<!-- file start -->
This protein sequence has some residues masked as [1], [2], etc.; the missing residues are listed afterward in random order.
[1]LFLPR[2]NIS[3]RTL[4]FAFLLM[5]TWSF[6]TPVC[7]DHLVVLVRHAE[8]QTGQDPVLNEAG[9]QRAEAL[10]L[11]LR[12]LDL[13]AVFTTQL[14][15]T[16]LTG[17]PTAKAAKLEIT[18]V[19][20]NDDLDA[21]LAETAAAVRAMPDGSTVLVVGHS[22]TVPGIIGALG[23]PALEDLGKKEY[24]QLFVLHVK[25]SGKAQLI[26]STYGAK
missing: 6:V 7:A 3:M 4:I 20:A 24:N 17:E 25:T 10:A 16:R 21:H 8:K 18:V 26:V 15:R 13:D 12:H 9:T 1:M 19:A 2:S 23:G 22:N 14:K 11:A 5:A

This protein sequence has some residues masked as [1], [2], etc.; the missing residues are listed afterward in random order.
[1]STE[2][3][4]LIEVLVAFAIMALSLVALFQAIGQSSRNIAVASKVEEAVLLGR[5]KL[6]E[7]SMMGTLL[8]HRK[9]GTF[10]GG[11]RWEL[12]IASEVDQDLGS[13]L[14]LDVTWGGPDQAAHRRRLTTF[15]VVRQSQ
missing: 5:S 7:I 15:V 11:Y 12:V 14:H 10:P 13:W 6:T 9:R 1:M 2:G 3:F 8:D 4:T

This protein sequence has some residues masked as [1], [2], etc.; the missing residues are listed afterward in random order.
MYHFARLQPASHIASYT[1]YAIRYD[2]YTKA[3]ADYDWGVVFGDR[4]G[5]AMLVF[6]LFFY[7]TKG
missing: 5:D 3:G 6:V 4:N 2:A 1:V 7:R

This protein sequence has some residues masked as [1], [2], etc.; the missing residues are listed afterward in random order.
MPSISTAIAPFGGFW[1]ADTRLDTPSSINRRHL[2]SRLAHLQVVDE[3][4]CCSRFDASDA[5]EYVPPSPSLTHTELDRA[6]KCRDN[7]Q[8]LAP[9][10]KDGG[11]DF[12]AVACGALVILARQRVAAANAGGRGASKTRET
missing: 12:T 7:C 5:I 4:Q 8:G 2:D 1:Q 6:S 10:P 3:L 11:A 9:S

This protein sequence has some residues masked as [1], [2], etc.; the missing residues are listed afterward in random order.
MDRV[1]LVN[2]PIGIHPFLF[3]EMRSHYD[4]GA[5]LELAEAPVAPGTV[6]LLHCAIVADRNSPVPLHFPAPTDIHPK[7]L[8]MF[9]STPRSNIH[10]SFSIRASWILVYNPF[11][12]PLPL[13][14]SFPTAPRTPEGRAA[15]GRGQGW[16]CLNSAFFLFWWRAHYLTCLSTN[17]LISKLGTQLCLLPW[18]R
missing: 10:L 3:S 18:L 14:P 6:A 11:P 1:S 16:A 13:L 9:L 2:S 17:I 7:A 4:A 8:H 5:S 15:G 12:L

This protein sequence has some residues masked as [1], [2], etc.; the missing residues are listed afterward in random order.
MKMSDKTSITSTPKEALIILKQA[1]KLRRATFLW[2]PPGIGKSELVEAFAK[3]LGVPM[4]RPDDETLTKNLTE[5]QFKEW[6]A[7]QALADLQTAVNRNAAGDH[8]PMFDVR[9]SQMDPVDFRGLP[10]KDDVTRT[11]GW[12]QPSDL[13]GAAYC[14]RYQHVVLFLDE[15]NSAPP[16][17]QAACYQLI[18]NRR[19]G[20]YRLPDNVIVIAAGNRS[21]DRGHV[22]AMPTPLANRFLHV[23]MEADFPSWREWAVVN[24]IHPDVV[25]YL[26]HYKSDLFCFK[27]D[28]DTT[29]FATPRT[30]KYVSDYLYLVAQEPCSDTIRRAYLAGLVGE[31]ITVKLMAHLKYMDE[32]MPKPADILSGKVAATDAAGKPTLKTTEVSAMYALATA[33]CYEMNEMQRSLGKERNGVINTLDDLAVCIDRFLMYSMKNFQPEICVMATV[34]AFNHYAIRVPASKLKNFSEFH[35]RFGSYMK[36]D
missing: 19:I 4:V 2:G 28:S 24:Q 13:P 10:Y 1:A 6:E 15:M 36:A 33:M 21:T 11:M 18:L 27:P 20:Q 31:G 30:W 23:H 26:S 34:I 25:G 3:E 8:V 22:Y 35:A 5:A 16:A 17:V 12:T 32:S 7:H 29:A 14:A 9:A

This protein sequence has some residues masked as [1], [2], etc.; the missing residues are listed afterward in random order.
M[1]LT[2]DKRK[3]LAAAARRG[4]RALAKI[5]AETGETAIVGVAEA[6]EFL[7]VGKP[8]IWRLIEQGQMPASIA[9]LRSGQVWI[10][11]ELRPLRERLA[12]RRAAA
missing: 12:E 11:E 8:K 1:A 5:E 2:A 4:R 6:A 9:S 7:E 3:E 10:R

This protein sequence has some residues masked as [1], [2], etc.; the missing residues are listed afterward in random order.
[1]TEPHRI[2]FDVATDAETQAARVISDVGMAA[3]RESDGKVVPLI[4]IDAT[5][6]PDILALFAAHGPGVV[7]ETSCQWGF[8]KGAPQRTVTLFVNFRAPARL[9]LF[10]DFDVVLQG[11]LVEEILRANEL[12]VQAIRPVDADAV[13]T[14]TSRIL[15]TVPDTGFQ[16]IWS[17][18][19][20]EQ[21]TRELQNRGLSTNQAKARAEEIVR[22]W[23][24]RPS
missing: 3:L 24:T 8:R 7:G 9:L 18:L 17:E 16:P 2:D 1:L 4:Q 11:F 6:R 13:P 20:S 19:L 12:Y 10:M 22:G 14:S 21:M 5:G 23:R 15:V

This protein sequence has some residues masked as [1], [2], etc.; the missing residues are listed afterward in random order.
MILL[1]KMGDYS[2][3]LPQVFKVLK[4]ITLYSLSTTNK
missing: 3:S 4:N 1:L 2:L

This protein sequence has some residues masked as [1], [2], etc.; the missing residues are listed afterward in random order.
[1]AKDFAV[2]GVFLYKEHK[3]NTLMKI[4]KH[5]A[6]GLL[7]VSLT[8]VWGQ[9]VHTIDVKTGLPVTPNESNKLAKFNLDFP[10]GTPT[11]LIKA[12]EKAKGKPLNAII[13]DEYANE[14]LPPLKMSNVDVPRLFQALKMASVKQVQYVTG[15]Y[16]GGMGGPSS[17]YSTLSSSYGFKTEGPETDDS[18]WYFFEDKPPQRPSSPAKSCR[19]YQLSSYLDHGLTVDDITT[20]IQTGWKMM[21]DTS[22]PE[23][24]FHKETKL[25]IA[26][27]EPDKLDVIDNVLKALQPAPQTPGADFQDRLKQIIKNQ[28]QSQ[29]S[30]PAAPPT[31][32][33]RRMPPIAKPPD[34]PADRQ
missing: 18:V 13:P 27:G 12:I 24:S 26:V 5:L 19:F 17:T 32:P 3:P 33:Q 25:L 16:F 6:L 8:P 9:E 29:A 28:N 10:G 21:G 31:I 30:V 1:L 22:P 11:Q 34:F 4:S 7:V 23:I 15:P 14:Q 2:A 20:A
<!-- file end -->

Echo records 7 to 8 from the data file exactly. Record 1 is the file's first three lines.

This protein sequence has some residues masked as [1], [2], etc.; the missing residues are listed afterward in random order.
M[1]LT[2]DKRK[3]LAAAARRG[4]RALAKI[5]AETGETAIVGVAEA[6]EFL[7]VGKP[8]IWRLIEQGQMPASIA[9]LRSGQVWI[10][11]ELRPLRERLA[12]RRAAA
missing: 12:E 11:E 8:K 1:A 5:E 2:A 4:R 6:A 9:S 7:E 3:E 10:R

This protein sequence has some residues masked as [1], [2], etc.; the missing residues are listed afterward in random order.
[1]TEPHRI[2]FDVATDAETQAARVISDVGMAA[3]RESDGKVVPLI[4]IDAT[5][6]PDILALFAAHGPGVV[7]ETSCQWGF[8]KGAPQRTVTLFVNFRAPARL[9]LF[10]DFDVVLQG[11]LVEEILRANEL[12]VQAIRPVDADAV[13]T[14]TSRIL[15]TVPDTGFQ[16]IWS[17][18][19][20]EQ[21]TRELQNRGLSTNQAKARAEEIVR[22]W[23][24]RPS
missing: 3:L 24:T 8:R 7:G 9:L 18:L 17:E 16:P 2:D 1:L 4:Q 11:F 6:R 13:P 20:S 19:L 12:Y 10:M 22:G 14:S 21:M 5:G 23:R 15:V